An Implementation Mechanism is a refinement of a corresponding Design Mechanism that uses, for example, a particular
programming language and other implementation technology (such as a particular vendor's middleware product). An
Implementation Mechanism may instantiate one or more idioms or implementation patterns.
Review these points when you are considering Implementation Mechanisms:
Determine the ranges of characteristics. Take the characteristics that you identified for the Design
Mechanisms into consideration to determine reasonable, economical, or feasible ranges of values to use in the
Implementation Mechanism candidate.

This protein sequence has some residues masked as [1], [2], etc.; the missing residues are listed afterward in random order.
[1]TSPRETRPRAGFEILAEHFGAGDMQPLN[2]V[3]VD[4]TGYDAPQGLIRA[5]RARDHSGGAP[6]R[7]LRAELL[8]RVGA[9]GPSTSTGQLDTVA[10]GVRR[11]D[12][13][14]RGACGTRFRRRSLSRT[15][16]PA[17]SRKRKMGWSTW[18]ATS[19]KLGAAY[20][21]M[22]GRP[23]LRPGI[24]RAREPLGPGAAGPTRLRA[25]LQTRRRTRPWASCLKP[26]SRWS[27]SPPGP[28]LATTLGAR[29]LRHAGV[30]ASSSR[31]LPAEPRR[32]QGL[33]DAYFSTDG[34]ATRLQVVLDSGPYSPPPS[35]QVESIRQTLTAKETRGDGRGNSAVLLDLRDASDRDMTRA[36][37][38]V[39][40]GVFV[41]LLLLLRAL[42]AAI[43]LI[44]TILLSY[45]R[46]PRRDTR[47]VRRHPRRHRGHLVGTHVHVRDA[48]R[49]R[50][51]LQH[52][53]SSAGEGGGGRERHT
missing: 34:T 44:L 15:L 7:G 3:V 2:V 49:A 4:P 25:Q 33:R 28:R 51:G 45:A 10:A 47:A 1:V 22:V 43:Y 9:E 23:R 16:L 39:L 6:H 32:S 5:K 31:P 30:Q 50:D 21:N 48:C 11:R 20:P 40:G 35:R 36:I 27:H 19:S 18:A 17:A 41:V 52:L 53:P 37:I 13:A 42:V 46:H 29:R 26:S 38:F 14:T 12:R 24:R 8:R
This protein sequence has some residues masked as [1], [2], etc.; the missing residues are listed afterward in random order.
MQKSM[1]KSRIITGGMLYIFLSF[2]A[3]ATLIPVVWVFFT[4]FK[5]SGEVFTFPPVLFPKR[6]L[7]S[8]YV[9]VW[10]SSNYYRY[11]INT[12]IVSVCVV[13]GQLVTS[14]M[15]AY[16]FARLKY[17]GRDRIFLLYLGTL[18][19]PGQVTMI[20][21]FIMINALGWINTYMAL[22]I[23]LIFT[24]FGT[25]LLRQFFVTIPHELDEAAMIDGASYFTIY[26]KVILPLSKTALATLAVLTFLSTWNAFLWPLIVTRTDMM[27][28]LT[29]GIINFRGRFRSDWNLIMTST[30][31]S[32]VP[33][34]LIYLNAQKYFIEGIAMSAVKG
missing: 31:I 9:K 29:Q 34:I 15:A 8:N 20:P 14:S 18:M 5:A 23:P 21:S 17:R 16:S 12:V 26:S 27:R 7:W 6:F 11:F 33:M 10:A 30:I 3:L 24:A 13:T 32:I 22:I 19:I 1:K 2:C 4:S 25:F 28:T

Consider the cost of purchased components. For Implementation Mechanism candidates, consider the cost of
licensing, the maturity of the product, your history or relationship with the vendor, support, and so forth in
addition to purely technical criteria.
Conduct a search for the right components, or build the components. You will often find that there is no
apparently suitable Implementation Mechanism for a particular Design Mechanism. This will either trigger a
search for the right product or make the need for in-house development apparent. You may also find that some
Implementation Mechanisms are not used at all.
The choice of Implementation Mechanisms is based not only on a good match for the technical characteristics,
but also on the non-technical characteristics, such as cost. Some of the choices may be provisional. Almost all
have some risks attached to them. Performance, robustness, and scalability are nearly always concerns and must
be validated by evaluation, exploratory prototyping, or inclusion in the architectural prototype.